A Day Trip from Amsterdam
Gouda is a town in the South-Holland province in the Netherlands and is of course famous for its cheese. It’s a typically historical Dutch town with plenty of interesting sightseeing spots. Gouda is just a one-hour train ride away from Amsterdam, which makes it a perfect day trip. In this blog, we’re sharing all things to do during a one day trip in Gouda.
Gouda cheese is originally a Dutch cheese and got its name from being traded at the Gouda cheese market for centuries. Gouda is a hard cheese and it’s our favorite kind of Dutch cheese. We always have some Gouda cheese in our fridge at home. Many of the tourist attractions in Gouda involve cheese and you can’t leave the town without trying the delicious Gouda cheese.
Gouda Cheese Market
Historically, Gouda cheese has been traded on the market square (“De Markt”) in Gouda for centuries. Regional farmers brought their cheeses to the market, where the cheese was weighted, approved and sold. In the second half of the 20th century, the Gouda Cheese Market officially came to an end. Nowadays, there’s an unofficial cheese market as a tourist attraction. It is held every Thursday morning from 10.00-12.30, between April and August.
Buying cheese in Gouda
You don’t have to visit Gouda on a Thursday if you want to try the famous cheese. There are multiple shops open everyday that sell Gouda cheese. Gouds Kaashuis (“Cheese House of Gouda”) is one of them. You can only buy Gouda cheese that’s actually made in the region of Gouda. Besides Gouda cheese, they also sell different kinds of foreign cheeses, stroopwafels and souvenirs.
Another place where you can buy Gouda cheese everyday, is ‘t Kaaswinkeltje (“The Little Cheese Shop”). They also sell Gouda cheese made by farmers in the region. You can also buy souvenirs, liquors and wine at this place.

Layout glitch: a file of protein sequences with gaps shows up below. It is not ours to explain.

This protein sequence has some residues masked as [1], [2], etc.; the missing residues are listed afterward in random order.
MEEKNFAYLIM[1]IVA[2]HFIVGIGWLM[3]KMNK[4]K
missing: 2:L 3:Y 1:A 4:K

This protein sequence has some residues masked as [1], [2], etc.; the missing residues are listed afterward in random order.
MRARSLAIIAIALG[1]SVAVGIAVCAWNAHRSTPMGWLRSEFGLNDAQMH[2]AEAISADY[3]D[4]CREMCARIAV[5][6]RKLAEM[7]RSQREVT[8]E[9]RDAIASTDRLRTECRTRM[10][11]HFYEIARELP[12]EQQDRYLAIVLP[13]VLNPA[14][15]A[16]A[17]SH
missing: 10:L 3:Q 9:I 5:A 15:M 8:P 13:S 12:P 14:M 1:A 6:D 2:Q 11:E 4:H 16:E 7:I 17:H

Every Saturday, there’s a farmers market in Gouda at the market square (“De Markt” in Dutch). At the market, you can buy fresh products (meats, fruits and vegetables) and of course lots of cheese. It’s a typically Dutch farmers market, which are very common on Saturdays. The market is the perfect spot to try different kinds of (Gouda) cheese. You can also buy the typical fresh Gouda Stroopwafels, as well as regular Dutch stroopwafels. If you’re in Gouda on a Saturday, it’s absolutely worth checking the market out.
Kamphuisen Siroopwafel Fabriek
You’ve probably heard of the famous Dutch syrup waffles, called stroopwafels. The stroopwafels originate from Gouda and it’s believed that the first one was made in 1810 at the Kamphuisen bakery in Gouda. The sweet waffle was a huge success in Gouda, but it took almost 100 years until it became a success outside of Gouda. Back in the day, the waffles were both called stroopwafels and siroopwafels. Technically, stroop and siroop isn’t the same. Siroop has a thinner structure than stroop, which makes it easier to use on waffles. However, every bakery has its own recipe for the siroop or stroop, so a waffle always tastes a little different. The siroopwafels at Kamphuisen are believed to be the original one, so that’s always worth trying. The Kamphuisen Siroopwafel Fabriek (“Kamphuisen Syrup Waffle Factory”) is located on the market square in Gouda. To be honest, the siroopwafel didn’t taste that different from a regular stroopwafel, but it was a delicious waffle for sure.
Gouda City Hall
Also located on the market square is the City Hall. The City Hall is a 15th-century building made from natural stone and it’s one of the oldest gothic city halls in the Netherlands. Every 30 minutes, chimes and little figures show how Gouda received its city rights on one side of the building. The chimes date from 1960 and was a gift. We loved the architecture of this building a lot!
During the winter, there’s an ice skate rink around the city hall. We loved ice skating at this iconic location. You can rent skates at the rink, so there’s no need to bring them yourself. Such a fun winter activity!